California DUI with Out-of-State Priors

Posted by Jon Ibanez on December 1st, 2016

Many people know that a California DUI is a “priorable” offense. This means that if a person is arrested and convicted of a subsequent California DUI within ten years, the penalties by operation of law increase.

Generally, a first-time California DUI conviction carries three to five years of summary (informal) probation, up to six months in jail, between $390 and $1,000 in fines, completion of a court-approved three month DUI program, and a six-month license suspension.

A second-time California DUI conviction carries three to five years of summary probation, a minimum of 96 hours to a maximum of one year in county jail, between $390 and $1,000 in fines, completion of a court-approved 18 month DUI program, and a two-year license suspension.

A third-time California DUI conviction carries three to five years of summary probation, a minimum of 120 days to a maximum of one year in county jail, between $390 and $1,000 in fines, completion of a court approved 30-month DUI program, and a three-year license revocation.

With this understanding, the question arises: Can a prior out-of-state DUI conviction be used to make a current California DUI a “second offense” and allow the court to increase the penalties?

It depends on whether the facts in the prior out-of-state DUI case would have constituted a DUI in California, under California law.

For example, Florida’s DUI law reads, “A person is guilty of the offense of driving under the influence… if the person is driving or in actual physical control of a vehicle within this state and…[t]he person is under the influence of alcoholic beverages…when affected to the extent that the person’s normal faculties are impaired…”

The wording of Florida’s statute may prohibit a past Florida conviction from being used to make a California DUI a “second offense” for two reasons.

The first problem is that Florida’s statute requires that a person impaired “to the extent that the person’s normal faculties are impaired.” This standard is less strict than California. California requires that a person be impaired to an appreciable degree. Thus, a person may be deemed impaired under Florida’s standard, but not necessarily under California’s.

The second problem is that Florida’s statute also requires that someone drive or is “in actual physical control of a vehicle.” This makes Florida what is called a “dominion and control state.” A person can have dominion and control over a vehicle by simply being in the driver’s seat. California’s DUI law, on the other hand, requires that a person actually drive the vehicle. Therefore, a person can be convicted under Florida’s DUI law by sitting in the driver’s seat while intoxicated. However, someone sitting in the driver’s seat while intoxicated cannot be convicted under California’s DUI law.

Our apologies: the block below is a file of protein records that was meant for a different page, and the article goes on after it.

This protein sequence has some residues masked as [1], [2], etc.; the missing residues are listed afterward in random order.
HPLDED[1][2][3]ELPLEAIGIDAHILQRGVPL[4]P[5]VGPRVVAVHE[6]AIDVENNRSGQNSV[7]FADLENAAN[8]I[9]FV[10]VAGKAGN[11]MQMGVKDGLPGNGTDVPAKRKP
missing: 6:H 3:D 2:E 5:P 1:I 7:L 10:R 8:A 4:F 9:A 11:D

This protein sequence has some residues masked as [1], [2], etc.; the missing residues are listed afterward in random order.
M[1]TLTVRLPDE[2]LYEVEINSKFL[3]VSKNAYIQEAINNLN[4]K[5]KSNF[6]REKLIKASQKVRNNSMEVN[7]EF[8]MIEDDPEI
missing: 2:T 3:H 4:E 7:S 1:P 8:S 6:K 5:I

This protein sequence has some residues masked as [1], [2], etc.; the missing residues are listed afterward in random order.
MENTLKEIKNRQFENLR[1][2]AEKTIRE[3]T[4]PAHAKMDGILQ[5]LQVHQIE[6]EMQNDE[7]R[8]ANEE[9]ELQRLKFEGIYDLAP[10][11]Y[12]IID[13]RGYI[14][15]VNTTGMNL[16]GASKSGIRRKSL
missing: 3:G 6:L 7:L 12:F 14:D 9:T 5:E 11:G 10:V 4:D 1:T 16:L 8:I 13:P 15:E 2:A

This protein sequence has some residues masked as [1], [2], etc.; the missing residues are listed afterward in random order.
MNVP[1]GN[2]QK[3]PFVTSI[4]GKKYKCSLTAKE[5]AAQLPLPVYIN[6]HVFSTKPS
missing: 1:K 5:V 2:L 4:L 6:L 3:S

Therefore, if a person was convicted five years ago in Florida for a DUI under Florida law because they were found drunk in the driver’s seat of their vehicle, but not driving, that conviction cannot be used to make a current California DUI a “second offense” to increase the penalties because California DUI law requires that the person actually drive the vehicle.

If, however, that same person was pulled over after driving and are convicted of a Florida DUI, that prior Florida DUI conviction can be used to make the current California DUI a “second” offense.

Pilot Arrested for DUI

Posted by Jon Ibanez on November 23rd, 2016

An Indiana man was recently arrested on suspicion of driving under the influence. It was later discovered that he was on his way to the Indianapolis airport. The man, identified as Robert Harris III, is a commercial pilot.

According to police, Harris’ eyes were bloodshot, his speech was slurred, and he had trouble with coordination. In fact, according to court documents, field sobriety tests could not be completed because Harris almost fell over while trying to walk. It was later determined that his blood alcohol content was 0.29 percent.

It is unclear if Harris was scheduled to fly that evening and the airline for which Harris was employed refused to comment on the matter.

While federal regulations require that pilots follow an 8-hour “bottle to throttle” rule, some airlines require a 12-hour period between a pilot’s last drink and flight. Also, according to the Federal Aviation Administration, a pilot must report an alcohol-related conviction, suspension, revocation, and/or failed breath test within 60 days.

Since federal aviation regulations do not require a person to hold a driver’s license to fly a plane, the arrest and a subsequent conviction for driving under the influence does not necessarily preclude piloting aircraft following the arrest and/or conviction.

“The FAA (Federal Aviation Administration) does not hesitate to act aggressively when pilots violate the alcohol and drug provisions of the Federal Aviation Regulations,” said FAA spokesperson Elizabeth Cory. “Airlines are required to have random testing programs in place.”

“The FAA evaluates these cases on an individual basis, which could affect the pilot’s certificate eligibility,” said Cory.

Not surprisingly, this did not settle well with Mothers Against Drunk Driving (MADD).

“I would have assumed the FAA would have similar sanctions to the state of Indiana and withholding their license to operate a motor vehicle whether that’s a plane or car,” said MADD spokesperson Lael Hill. “It’s a little bit concerning knowing someone accused of a crime and is allegedly drinking and driving and could have their driver’s license taken away and not their pilot’s license or certificate.”

Hypothetically, had Harris had been on his way to the airport to fly, what would have happened had he flown an airplane under the influence?